"I believe there's some real strong parallels between the two hockey clubs," McLellan said. "I think when you look down the center ice position with Pavel Datsyuk and Henrik Zetterberg in Detroit, and then you compare that with Joe Thornton and Patrick Marleau here, there's some real good parallels. I think Pav and Hank were at a point in their career two years ago where they were prepared to lead the team, but they still had to evolve as players and they had to push themselves beyond their expected limits, and they found a way to do that. I think Patrick and Joe are in that situation as well."

Detroit's march to the Cup was the obvious reason why the Sharks waited more than a month to name a replacement for Ron Wilson. Since McLellan was a top candidate for the job, the Sharks waited until the completion of the Stanley Cup Final before pursuing him.

"When we identified that this is a gentleman we wanted to interview, we made sure -- and this is a policy that we have -- that we were not going to interfere with anybody who was in a present coaching position until their year was over," Wilson said. "We are very, very pleased to have a guy that fits for us now and for the future. He is a winner. He understands the expectations and he welcomes the expectations.

"You want people that want to coach this organization and will accept the expectations of winning," Wilson said. "Sometimes people tend to shy away from that. Some people like the comfort of 'Let's go and develop something,' or 'Let's take some time.' This is a guy that likes winning. He made a conscious choice to go to the Detroit Red Wings' organization and learn from the best."

McLellan briefly played in the NHL, notching a goal and an assist in five games for the New York Islanders during the 1987-88 season. He coached the Swift Current Broncos of the Western Hockey League for five seasons (1994-2000), where he went 47-18-4 in his final season. He then coached the Cleveland Lumberjacks of the International Hockey League for one season (2000-01) before moving on to Houston.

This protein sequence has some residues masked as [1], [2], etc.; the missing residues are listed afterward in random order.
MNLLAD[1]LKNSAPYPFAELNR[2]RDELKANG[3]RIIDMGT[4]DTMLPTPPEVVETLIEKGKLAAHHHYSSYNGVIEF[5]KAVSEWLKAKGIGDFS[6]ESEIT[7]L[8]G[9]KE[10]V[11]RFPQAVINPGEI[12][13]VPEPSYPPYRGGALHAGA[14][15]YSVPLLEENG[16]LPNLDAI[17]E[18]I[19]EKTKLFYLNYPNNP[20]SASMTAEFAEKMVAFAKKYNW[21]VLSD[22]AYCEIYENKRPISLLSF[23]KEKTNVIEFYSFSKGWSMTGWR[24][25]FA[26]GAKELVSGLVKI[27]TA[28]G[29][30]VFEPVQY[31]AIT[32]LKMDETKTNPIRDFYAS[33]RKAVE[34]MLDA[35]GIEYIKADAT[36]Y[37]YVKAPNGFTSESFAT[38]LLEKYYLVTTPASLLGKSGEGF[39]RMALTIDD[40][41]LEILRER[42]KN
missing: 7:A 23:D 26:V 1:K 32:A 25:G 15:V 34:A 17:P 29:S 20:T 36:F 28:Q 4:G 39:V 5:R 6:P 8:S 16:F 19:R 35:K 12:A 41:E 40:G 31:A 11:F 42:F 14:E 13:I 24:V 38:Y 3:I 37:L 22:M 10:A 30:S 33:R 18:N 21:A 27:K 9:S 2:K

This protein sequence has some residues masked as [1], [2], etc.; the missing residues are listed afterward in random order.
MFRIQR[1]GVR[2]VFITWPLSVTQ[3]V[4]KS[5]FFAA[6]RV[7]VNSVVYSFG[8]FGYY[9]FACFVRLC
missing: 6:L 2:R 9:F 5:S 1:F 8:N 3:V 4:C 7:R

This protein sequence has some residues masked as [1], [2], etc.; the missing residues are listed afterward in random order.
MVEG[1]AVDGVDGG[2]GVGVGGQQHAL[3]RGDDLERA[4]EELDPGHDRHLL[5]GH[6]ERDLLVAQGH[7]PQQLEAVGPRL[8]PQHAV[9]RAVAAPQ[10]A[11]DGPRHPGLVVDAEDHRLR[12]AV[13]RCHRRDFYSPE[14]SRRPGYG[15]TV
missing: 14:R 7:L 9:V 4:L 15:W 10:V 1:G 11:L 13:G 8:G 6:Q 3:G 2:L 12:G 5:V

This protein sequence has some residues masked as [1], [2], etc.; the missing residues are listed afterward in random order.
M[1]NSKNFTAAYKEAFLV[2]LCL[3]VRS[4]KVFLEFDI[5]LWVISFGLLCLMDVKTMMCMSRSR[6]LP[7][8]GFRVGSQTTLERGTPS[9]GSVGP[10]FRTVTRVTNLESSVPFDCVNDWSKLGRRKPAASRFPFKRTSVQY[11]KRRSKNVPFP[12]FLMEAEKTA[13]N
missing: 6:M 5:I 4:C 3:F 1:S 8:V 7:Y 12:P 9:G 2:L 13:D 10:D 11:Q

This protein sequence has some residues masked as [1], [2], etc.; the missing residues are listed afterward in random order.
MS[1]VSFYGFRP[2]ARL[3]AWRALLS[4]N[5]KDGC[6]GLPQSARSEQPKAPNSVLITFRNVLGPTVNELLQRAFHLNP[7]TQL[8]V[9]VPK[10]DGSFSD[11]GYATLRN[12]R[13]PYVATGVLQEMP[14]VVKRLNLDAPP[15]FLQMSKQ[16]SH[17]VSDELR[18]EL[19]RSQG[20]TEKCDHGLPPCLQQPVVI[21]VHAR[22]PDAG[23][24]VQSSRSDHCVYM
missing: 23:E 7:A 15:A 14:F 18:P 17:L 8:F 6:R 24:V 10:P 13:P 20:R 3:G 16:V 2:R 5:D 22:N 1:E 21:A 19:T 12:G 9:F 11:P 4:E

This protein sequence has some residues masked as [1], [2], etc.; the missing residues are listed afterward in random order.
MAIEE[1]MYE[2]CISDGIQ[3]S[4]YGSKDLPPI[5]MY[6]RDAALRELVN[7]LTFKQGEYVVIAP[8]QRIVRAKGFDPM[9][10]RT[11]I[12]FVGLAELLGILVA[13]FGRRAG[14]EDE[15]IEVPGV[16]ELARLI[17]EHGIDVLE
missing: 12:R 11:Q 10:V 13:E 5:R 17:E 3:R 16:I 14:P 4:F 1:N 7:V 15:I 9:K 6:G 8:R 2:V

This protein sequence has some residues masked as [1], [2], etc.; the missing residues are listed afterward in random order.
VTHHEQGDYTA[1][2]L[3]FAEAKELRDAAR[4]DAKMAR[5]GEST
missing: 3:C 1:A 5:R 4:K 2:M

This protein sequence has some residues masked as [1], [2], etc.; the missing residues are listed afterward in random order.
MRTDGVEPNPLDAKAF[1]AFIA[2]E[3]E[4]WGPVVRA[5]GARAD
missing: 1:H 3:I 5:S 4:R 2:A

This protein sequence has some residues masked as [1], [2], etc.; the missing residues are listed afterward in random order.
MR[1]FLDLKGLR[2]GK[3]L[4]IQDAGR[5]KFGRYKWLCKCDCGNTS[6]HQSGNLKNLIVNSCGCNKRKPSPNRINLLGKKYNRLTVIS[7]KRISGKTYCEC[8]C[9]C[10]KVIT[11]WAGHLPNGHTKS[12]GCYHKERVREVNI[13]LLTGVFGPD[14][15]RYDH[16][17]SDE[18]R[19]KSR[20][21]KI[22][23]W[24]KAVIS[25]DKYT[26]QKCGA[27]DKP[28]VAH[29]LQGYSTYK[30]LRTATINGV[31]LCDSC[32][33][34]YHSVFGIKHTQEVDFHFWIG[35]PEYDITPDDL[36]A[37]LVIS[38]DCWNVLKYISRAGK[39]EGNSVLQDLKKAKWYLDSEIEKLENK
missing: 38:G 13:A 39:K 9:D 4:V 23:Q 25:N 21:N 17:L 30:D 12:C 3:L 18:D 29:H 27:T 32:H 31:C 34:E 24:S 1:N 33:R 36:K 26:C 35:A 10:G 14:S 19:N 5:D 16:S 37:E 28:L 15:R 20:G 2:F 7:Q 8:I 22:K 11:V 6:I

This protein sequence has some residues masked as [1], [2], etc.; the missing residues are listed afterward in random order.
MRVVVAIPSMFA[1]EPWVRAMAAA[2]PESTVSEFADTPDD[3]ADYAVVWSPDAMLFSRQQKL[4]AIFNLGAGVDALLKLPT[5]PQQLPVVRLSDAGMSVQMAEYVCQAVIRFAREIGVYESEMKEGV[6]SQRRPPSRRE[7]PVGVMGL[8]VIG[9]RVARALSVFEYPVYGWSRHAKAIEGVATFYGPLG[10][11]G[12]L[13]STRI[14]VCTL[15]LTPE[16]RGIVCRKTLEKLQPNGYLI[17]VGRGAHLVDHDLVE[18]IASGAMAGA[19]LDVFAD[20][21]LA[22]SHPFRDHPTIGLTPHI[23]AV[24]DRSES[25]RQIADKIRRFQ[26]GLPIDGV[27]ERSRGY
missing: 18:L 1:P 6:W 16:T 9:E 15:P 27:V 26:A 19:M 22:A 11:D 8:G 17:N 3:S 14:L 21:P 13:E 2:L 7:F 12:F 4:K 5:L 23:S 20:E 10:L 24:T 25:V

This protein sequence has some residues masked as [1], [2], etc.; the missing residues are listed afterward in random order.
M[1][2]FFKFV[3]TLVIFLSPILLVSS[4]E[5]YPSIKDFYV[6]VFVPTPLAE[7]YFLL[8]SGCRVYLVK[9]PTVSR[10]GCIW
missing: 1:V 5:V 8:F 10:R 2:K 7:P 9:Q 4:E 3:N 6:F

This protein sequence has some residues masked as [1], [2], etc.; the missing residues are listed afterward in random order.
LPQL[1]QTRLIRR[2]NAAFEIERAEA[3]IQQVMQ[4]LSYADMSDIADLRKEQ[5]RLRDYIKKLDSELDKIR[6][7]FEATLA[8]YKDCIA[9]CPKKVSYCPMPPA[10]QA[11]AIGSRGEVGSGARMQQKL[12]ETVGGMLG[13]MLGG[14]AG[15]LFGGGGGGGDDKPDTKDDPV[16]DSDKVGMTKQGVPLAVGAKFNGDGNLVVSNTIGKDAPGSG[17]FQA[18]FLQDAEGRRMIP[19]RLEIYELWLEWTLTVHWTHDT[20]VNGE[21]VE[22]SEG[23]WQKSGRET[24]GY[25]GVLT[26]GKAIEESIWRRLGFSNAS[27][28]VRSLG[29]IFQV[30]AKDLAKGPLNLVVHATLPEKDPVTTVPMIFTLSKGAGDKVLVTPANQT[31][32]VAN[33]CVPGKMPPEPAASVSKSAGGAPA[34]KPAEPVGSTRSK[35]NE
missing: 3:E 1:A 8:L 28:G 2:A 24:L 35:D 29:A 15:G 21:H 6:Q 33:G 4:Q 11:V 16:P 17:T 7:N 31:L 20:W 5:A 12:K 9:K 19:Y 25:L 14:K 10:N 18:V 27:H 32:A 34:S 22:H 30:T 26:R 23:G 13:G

Fifteen years after his first coaching job, McLellan has achieved one of his dreams.

"He's really worked at his craft," Wilson said. "You say people like to take shortcuts … but his history, we went way back to his Swift Current days. I know the work that he did and the people that he worked with shared what he did. Having the first conversation with him, I almost kind of knew right from then. Here's a guy that just won a Stanley Cup, and the next morning I'm getting a call and he's ready to hop on a plane, wanting to interview with us."

So can McLellan turn San Jose into Hockeytown? That remains to be seen, but the Sharks' new coach is determined to at least bring some parades to the Bay Area.

"I think it's our job to make it big," McLellan said. "If we go where we'd like to go with this hockey club, we'll make it big. As you win championships or as you get close to doing that, you create that environment. You earn that environment. That will be a goal of ours as an organization. I know that the pressure will be immense, and deservedly so. The fans demand and expect a quality product. I think our club and our players will handle it well."